What is the Chord Mojo 2, then? If, like me, you’ve often daydreamed about building a really capable music system at home with massive speakers, amps, a mega set of headphones, and all the rest of the high-tech add-ons, but then woke up and realized you don’t have the space or the money, the Mojo 2 is the answer.
During my month with the Mojo 2, I’ve been spoiling myself by plugging in some amazing headphones, and it has been worth it. I’ve used the Chord Mojo 2 with Sennheiser HD660S headphones, Jays Q-Jays, Audeze iSine 20, Grado GS3000e, and a pair of (dreamy) Focal Stellia. I’ve used Tidal, YouTube Music, Apple Music, and my own collection for music, mostly with an iPhone 13 Pro, but also with my Mac Mini M1 and Samsung Galaxy S21 Ultra.
The Chord Mojo 2 turns your smartphone into an incredibly powerful music machine.
The fact I’m using the Focal Stellia headphones — which cost $3,000 — may surprise you, but it goes to the heart of what makes the Mojo 2 so special. Much like Focal, Chord has pedigree and exclusivity, and the Mojo 2 is hand-built in the U.K. by an audio brand with more than 35 years experience. The Mojo 2 drives the Stellia without a problem, using only the iPhone as a , so it returns a high percentage of that dream home setup experience, at a far lower price, and without any of the space requirements.
Listening to the Mojo 2
The Mojo 2 delivers sound you can almost grab on to,with a delightful fullness that’s hard to descriptively pin down. There’s depth and clarity, but never any unpleasant richness or harshness, no matter the music. You feel the instruments and voices, and hear all the emotion that can sometimes be lost through poor-quality devices and headphones. I’ve demoed the iPhone/Mojo 2/Stellia combination to a few people, and all have been blown away by how it makes their favorite music sound. One person was genuinely moved to tears, underlining the power of the Mojo 2 when combined with a fabulous pair of headphones and your favorite piece of music.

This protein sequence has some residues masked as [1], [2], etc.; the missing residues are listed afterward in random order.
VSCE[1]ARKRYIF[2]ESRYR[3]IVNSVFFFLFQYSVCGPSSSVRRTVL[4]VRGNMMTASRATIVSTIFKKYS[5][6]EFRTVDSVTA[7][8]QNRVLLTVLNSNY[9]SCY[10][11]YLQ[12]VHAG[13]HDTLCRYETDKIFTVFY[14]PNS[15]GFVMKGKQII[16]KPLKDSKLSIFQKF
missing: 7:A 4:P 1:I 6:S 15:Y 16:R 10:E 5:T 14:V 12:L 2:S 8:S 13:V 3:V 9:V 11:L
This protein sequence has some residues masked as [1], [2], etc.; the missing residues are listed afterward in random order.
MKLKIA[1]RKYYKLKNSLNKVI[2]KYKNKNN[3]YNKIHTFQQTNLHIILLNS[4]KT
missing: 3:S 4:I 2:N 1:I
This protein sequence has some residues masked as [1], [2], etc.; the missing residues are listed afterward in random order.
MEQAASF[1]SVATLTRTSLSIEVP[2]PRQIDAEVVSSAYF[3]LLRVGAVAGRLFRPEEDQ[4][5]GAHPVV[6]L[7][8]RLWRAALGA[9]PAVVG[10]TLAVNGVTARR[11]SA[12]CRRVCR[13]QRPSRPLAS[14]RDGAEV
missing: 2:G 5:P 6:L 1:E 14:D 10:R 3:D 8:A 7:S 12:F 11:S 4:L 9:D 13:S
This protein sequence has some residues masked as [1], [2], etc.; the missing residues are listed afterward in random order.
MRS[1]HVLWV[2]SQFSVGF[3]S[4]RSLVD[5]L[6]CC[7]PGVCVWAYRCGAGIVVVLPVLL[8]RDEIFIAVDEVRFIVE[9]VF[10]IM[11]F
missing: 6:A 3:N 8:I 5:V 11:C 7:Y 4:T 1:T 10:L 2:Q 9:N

I’ve yet to listen to something that didn’t sound superb. The glorious soundstage in Stravinsky’s The Firebird Suite (specifically, Infernal Dance of King Kaschei) is wonderful, with the brass instruments above your head, the percussion down somewhere to the right, and every other instrument whipping around you in a wonderful, dizzying fashion. It’s perfectly controlled, exciting, and totally immersive.
The guitar-driven crescendo of Sky’s Carillon is perfectly realized and Richard Burton’s emotive voice draws you into Jeff Gordon’s Eve of the War, which again shows off the Mojo 2 and Stellia’s wide soundstage. The bass thump in Ive’s Eleven and Iz*One’s Sequence never overpowers the vocals — an essential part of K-pop and J-pop — while the snares in both have a whip-like crack, and the highs of each performer’s voice are sharp and devoid of distortion.
While the Focal Stellia are sublime, I understand they may be a financial stretch, but the Mojo 2 made all the headphones I tested it with sound fantastic. It gives them guts and depth, a solidity that’s missing when headphones aren’t given the power they want. Yes there’s more volume, but it always comes with clarity and sharpness. I have listened for hours on end because everything sounds exactly how I want it to, and there’s no hint of distortion or unpleasantness.